An interview with Terry Gibson, American Water Security Project
As part of its series “The Business of Climate Change,” which highlights the climate views of business men and women throughout the state, The Invading Sea spoke with Terry Gibson, who serves as legislative affairs director for the American Water Security Project and has spent most of his career in the fishing and outdoors industries.
Here are some highlights from the interview.
Let’s talk fishing as a Florida industry and economic driver. How has climate change affected these things?
We bill ourselves as the fishing capital of the world and today there’s no better place to catch a more diverse array of species than our state. From bass and bluegills inshore to broadbill swordfish offshore, you can catch it here.
The problem is that climate change really threatens our title, so to speak, as the fishing capital of the world. We’re arguably the most vulnerable state in the Union to the impacts of climate change—we’re already seeing them everywhere.
What climate change really does in the 60,000-foot view sense to the fishing industry is it destabilizes everything. It makes it hard to plan, and you’re not sure where the fish are going to be and when and why. Fishing guides like I used to be—I could basically auction off the best weeks of the year. Now I’m not sure I can really tell you which ones are going to be. It’s very disruptive from an economic sense, but there’s a million more proximate ways that it affects us that are harder to live with.
How has climate change impacted Florida fisheries?
Flooding overwhelms our master wastewater systems. Most of our sewage systems in Florida are as old as I am. They’re leaky. When you get a bunch of rain or king tide or both, which is often the case now, the water goes right in the pipes and it overwhelms the collection systems and the utility owners have no choice but to dump.
So, you’ve got serious problems with pathogens there and you’ve got serious nutrient loading. And there’s other land-based sources of pollution. The agricultural industry by and large is trying to do everything they can to keep their pollution on property but it still happens and it gets harder to manage when we get 30 inches of rain. So, all that drives extremely rich sources of pollution to the coast during the times of year when the seeds for the algal blooms are there, and they just blow up.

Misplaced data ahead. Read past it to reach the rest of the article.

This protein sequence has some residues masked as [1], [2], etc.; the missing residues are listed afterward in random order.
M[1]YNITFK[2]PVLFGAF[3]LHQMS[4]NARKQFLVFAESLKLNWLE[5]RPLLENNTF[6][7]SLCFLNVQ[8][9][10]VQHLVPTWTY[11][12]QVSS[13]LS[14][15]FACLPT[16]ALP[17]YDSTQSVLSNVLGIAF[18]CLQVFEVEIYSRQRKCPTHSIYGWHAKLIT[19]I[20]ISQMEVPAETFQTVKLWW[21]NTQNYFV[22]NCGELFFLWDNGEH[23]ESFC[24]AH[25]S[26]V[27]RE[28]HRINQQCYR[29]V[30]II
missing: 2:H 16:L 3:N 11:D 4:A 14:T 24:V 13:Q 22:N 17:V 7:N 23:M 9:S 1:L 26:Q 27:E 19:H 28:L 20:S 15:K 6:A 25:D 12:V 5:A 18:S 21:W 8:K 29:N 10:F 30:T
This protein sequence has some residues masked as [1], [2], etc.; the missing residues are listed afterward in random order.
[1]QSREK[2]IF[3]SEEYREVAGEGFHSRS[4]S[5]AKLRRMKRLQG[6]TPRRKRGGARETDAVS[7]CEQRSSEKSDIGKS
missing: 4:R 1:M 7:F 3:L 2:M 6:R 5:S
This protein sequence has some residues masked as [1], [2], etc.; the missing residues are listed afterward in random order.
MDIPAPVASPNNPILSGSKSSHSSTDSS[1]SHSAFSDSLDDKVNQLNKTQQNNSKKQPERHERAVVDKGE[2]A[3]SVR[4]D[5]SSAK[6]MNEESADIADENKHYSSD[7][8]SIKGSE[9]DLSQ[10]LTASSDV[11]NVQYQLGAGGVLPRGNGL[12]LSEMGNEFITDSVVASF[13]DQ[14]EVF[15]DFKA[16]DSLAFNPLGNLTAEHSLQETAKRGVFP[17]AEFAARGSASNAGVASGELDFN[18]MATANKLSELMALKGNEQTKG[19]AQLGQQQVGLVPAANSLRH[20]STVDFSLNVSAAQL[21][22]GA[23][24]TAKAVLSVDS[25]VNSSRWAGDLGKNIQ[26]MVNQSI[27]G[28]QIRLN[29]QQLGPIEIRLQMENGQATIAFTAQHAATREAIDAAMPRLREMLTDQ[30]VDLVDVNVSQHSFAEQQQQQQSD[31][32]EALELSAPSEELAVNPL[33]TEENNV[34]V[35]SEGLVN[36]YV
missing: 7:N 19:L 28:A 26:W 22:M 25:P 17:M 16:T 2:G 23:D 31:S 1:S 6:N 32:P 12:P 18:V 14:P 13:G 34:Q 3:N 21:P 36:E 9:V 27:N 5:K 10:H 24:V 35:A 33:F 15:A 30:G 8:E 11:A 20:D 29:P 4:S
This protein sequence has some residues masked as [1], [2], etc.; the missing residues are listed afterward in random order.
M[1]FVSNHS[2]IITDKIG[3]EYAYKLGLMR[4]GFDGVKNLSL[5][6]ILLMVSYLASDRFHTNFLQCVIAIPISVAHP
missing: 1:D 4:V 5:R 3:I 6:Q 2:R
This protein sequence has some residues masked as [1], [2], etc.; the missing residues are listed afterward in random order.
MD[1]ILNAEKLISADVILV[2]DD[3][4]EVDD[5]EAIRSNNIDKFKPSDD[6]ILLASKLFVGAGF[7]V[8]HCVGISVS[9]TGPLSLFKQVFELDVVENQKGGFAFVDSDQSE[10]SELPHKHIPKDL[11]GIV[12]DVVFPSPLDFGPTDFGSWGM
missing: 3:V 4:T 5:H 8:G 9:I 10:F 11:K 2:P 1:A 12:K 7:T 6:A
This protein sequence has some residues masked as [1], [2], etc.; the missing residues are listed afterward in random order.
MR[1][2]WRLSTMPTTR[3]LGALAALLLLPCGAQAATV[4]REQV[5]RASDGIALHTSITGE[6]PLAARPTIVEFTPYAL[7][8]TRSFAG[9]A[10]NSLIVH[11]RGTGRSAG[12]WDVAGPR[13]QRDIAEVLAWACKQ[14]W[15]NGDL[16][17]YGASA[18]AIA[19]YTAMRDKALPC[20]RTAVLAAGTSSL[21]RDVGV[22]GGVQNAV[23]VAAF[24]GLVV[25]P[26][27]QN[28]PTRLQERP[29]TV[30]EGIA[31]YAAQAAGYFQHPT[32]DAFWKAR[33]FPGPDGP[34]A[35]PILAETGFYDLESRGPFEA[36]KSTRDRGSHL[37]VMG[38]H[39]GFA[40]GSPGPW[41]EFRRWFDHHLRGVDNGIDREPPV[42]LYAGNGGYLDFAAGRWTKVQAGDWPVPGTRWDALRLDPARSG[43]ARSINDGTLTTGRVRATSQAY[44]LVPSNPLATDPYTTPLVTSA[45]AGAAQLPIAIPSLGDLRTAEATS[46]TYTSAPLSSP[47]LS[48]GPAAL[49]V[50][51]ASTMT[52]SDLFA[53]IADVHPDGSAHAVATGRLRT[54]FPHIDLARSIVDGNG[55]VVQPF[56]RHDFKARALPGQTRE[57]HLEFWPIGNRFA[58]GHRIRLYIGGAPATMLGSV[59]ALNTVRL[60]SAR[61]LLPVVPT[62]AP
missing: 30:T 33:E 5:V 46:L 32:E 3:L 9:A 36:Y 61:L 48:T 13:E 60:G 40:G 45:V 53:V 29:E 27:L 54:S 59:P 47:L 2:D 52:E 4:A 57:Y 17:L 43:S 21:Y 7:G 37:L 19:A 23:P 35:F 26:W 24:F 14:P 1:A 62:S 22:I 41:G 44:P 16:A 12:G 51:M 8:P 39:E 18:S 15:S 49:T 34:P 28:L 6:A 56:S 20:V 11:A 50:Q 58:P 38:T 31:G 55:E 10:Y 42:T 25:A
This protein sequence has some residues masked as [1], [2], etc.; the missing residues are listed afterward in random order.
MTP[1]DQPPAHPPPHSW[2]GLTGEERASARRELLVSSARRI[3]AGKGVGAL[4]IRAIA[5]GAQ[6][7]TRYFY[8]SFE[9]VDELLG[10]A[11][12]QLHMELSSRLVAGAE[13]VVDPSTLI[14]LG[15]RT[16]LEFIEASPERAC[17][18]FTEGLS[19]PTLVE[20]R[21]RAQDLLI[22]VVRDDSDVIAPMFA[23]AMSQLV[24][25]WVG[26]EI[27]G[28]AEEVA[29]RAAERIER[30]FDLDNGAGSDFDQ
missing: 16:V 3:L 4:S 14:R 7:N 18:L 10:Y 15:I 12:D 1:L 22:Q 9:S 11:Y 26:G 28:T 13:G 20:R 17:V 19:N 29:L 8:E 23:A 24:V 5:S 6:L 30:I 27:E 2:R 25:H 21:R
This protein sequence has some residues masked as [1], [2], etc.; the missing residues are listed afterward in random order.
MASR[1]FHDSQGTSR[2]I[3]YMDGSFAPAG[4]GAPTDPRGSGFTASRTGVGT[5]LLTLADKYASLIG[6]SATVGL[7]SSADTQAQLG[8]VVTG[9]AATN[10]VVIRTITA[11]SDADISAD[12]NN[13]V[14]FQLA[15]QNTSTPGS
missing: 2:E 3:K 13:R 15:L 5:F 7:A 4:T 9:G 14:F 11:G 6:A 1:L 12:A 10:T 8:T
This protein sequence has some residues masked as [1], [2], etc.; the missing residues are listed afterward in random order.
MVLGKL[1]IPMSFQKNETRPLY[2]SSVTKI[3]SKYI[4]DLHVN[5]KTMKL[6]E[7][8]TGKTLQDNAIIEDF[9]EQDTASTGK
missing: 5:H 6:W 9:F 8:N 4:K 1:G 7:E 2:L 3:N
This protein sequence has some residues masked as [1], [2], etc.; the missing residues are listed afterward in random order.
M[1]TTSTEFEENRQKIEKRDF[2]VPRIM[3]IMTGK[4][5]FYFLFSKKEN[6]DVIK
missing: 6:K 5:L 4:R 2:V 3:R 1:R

Take a look at all the water bodies from Tampa Bay southward. Three of our most iconic species—spotted seatrout, red drum, and snook—to the best of my knowledge are still closed. And they need to be because the red tide just wiped out this population so we’ve got to give them time to come back.
But if you stop and think of it from a marketing standpoint, what kind of message does that say to somebody in New York who is looking forward to getting out of the snow and wants to come down and catch a few fish this time of the year? It says don’t fish here. It trashes the very resource we love and depend upon, and it drives people away. And in just the most hideous and gross manner.
What about habitat? How has the changing climate affected aquatic habitats around the state?
I live on the Indian River Lagoon and there’s nary a blade of grass from Jupiter to New Smyrna—that’s 150-some-odd miles. Just a few spots left and it’s primarily because of sewage pollution. Those fisheries are woefully diminished and what used to be the most speciose and biologically diverse estuary in North America is now nothing to write home about.
So, again, the harmful algal blooms that are driven by more flooding due to climate stressors, sea-level rise, and hurricanes. They’re wiping out our habitats. Habitats are also shifting though. Mangroves are moving farther and farther north. You can see this really evident up in the Big Bend. I’m most optimistic about the future of the mangroves because on both coasts they’re migrating northward. But what we’re seeing along with that is a shift in the dominant species that we target as anglers.
From the policy and lawmaking side, what can the Florida Legislature do to better protect fisheries and the fishing industry?
In the last two years, they worked on two bills in particular that became the Clean Waterways Act and the Environmental Accountability Act. Governor DeSantis just put forward a budget that’s very generous toward all these water issues.
He put together, I think, a billion dollars for resilience efforts. I want to know exactly what that’s going to—I hope that it’s not seawalls and dredge-and-fill projects. Because frankly, if you don’t have resilient wastewater, you don’t have resilience.
Florida’s geology is porous. The water is going to come in underneath, and our streets are going to be sewage motes, and they already are—look at Fort Lauderdale and many other places. Next is invest heavily again in Everglades restoration and other water infrastructure and best management practices for the ag guys.
On the federal level, we’d really like to see a major COVID stimulus package that involves water infrastructure and the Everglades.
Kevin Mims, a Florida-based freelance journalist, is the producer of “The Business of Climate Change.” He conducted this interview with Mr. Gibson.
“The Invading Sea” is the opinion arm of the Florida Climate Reporting Network, a collaborative of news organizations across the state.